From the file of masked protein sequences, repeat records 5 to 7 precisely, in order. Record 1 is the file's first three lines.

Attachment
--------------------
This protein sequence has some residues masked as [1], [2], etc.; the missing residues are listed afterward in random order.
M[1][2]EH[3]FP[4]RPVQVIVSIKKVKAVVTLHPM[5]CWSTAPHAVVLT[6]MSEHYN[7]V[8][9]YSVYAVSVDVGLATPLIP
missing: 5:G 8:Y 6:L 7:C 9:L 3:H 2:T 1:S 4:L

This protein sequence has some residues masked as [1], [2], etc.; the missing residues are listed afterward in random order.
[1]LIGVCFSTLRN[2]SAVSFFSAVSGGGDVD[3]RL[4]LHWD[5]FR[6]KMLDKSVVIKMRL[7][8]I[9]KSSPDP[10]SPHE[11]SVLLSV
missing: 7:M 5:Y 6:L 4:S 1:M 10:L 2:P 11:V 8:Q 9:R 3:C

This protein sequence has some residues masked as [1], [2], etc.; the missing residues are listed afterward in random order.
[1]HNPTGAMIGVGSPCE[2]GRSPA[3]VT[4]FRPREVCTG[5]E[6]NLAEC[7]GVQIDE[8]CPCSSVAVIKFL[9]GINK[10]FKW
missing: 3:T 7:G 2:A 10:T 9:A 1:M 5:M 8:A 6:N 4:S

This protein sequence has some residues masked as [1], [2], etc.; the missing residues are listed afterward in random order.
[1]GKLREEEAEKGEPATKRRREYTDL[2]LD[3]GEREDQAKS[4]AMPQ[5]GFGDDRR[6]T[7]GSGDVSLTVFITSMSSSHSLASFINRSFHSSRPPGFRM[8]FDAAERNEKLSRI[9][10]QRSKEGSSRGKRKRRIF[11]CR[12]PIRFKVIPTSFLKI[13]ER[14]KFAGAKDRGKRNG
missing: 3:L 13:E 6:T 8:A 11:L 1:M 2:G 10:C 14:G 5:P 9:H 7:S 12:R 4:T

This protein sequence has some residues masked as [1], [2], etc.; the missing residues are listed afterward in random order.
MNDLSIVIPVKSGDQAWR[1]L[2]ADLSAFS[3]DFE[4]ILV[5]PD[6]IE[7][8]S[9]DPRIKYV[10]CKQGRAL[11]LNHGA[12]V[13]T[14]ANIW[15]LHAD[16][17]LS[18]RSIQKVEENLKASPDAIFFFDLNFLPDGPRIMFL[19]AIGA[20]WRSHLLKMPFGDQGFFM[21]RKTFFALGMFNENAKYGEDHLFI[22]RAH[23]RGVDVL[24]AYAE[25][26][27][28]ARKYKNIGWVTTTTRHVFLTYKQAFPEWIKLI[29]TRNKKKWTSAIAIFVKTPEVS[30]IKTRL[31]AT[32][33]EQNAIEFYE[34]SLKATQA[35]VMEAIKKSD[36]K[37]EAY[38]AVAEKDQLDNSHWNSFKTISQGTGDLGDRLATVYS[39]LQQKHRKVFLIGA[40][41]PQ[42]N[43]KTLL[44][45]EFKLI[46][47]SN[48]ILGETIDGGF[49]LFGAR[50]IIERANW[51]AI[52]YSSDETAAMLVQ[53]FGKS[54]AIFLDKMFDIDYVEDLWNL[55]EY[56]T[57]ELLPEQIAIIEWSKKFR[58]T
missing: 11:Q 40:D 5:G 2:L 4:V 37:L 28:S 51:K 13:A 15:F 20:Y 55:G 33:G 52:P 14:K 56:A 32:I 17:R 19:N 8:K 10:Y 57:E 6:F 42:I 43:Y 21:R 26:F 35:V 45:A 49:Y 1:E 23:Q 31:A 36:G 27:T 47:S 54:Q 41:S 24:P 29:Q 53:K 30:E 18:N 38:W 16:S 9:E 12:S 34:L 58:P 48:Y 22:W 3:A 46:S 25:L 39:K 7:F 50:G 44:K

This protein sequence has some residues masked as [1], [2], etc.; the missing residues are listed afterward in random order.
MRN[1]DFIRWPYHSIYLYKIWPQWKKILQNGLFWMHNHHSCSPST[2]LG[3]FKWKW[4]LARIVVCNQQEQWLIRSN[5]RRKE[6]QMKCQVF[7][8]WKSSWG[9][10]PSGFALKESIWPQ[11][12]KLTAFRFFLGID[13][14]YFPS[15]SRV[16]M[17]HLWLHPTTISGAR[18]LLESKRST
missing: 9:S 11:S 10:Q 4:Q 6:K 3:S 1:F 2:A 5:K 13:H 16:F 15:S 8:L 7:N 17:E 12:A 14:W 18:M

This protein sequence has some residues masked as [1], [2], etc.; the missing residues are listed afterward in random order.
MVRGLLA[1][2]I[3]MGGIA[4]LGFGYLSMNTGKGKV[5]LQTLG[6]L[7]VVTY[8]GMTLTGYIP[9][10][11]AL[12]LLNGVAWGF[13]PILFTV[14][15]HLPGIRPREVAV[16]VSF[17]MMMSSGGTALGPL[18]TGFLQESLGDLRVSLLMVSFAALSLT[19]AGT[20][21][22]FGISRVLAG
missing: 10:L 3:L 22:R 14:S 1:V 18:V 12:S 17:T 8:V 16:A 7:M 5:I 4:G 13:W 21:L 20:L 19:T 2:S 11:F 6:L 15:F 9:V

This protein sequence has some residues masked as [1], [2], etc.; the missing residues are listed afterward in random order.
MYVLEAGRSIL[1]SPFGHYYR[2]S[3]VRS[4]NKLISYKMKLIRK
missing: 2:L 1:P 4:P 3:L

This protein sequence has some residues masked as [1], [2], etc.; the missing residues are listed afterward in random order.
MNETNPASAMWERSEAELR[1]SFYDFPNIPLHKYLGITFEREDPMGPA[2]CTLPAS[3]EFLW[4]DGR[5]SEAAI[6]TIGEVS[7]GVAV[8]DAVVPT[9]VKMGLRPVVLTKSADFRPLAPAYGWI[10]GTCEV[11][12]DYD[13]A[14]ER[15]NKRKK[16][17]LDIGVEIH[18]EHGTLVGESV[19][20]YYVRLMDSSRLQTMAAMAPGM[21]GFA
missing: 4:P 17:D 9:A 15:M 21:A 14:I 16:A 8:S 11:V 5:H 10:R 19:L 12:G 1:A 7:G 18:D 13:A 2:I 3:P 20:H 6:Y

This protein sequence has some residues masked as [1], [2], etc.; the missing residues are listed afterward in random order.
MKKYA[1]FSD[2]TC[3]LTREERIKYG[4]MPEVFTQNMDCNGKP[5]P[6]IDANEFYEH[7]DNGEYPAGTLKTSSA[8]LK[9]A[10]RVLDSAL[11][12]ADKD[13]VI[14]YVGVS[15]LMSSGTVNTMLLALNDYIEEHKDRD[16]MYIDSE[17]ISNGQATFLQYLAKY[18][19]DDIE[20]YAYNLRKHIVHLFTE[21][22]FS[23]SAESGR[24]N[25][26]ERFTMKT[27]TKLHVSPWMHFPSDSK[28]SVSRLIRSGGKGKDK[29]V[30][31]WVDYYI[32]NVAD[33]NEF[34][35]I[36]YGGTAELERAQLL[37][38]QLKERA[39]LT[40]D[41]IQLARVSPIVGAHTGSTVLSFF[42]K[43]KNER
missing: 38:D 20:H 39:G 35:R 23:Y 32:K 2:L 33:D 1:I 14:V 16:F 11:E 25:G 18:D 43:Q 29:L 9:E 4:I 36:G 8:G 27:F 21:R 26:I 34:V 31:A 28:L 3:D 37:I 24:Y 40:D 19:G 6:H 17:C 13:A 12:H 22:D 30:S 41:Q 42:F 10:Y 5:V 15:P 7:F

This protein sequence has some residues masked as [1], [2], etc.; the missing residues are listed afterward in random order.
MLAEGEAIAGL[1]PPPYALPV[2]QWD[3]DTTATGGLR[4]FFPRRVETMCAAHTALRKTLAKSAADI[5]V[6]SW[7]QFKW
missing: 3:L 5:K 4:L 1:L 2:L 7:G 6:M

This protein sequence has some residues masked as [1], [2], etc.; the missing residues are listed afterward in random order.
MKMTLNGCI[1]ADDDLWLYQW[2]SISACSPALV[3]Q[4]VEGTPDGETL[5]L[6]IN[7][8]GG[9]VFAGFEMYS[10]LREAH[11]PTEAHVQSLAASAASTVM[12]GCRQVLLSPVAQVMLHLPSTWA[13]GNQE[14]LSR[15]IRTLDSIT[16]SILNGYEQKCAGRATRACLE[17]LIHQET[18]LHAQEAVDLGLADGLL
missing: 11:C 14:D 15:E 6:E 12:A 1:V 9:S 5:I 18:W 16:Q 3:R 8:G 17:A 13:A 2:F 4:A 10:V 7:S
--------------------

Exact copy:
This protein sequence has some residues masked as [1], [2], etc.; the missing residues are listed afterward in random order.
MNDLSIVIPVKSGDQAWR[1]L[2]ADLSAFS[3]DFE[4]ILV[5]PD[6]IE[7][8]S[9]DPRIKYV[10]CKQGRAL[11]LNHGA[12]V[13]T[14]ANIW[15]LHAD[16][17]LS[18]RSIQKVEENLKASPDAIFFFDLNFLPDGPRIMFL[19]AIGA[20]WRSHLLKMPFGDQGFFM[21]RKTFFALGMFNENAKYGEDHLFI[22]RAH[23]RGVDVL[24]AYAE[25][26][27][28]ARKYKNIGWVTTTTRHVFLTYKQAFPEWIKLI[29]TRNKKKWTSAIAIFVKTPEVS[30]IKTRL[31]AT[32][33]EQNAIEFYE[34]SLKATQA[35]VMEAIKKSD[36]K[37]EAY[38]AVAEKDQLDNSHWNSFKTISQGTGDLGDRLATVYS[39]LQQKHRKVFLIGA[40][41]PQ[42]N[43]KTLL[44][45]EFKLI[46][47]SN[48]ILGETIDGGF[49]LFGAR[50]IIERANW[51]AI[52]YSSDETAAMLVQ[53]FGKS[54]AIFLDKMFDIDYVEDLWNL[55]EY[56]T[57]ELLPEQIAIIEWSKKFR[58]T
missing: 11:Q 40:D 5:G 2:L 4:V 37:L 28:S 51:K 13:A 15:F 20:Y 55:G 33:G 52:P 14:K 56:A 32:I 17:R 19:N 8:K 10:Y 57:E 6:F 42:I 43:Y 21:R 26:F 35:V 45:A 49:Y 1:E 23:Q 31:A 36:G 27:T 47:S 54:Q 41:S 24:P 29:Q 53:K 30:E 18:N 38:W 16:S 9:E 12:S 34:L 58:P 48:Y 22:W 3:A 46:S 25:L 39:K 7:F 50:G 44:K

This protein sequence has some residues masked as [1], [2], etc.; the missing residues are listed afterward in random order.
MRN[1]DFIRWPYHSIYLYKIWPQWKKILQNGLFWMHNHHSCSPST[2]LG[3]FKWKW[4]LARIVVCNQQEQWLIRSN[5]RRKE[6]QMKCQVF[7][8]WKSSWG[9][10]PSGFALKESIWPQ[11][12]KLTAFRFFLGID[13][14]YFPS[15]SRV[16]M[17]HLWLHPTTISGAR[18]LLESKRST
missing: 9:S 11:S 10:Q 4:Q 6:K 3:S 1:F 2:A 5:K 13:H 16:F 15:S 8:L 7:N 17:E 12:A 14:W 18:M

This protein sequence has some residues masked as [1], [2], etc.; the missing residues are listed afterward in random order.
MVRGLLA[1][2]I[3]MGGIA[4]LGFGYLSMNTGKGKV[5]LQTLG[6]L[7]VVTY[8]GMTLTGYIP[9][10][11]AL[12]LLNGVAWGF[13]PILFTV[14][15]HLPGIRPREVAV[16]VSF[17]MMMSSGGTALGPL[18]TGFLQESLGDLRVSLLMVSFAALSLT[19]AGT[20][21][22]FGISRVLAG
missing: 10:L 3:L 22:R 14:S 1:V 18:V 12:S 17:T 8:V 16:A 7:M 5:I 4:G 13:W 21:L 20:L 19:T 2:S 11:F 6:L 15:F 9:V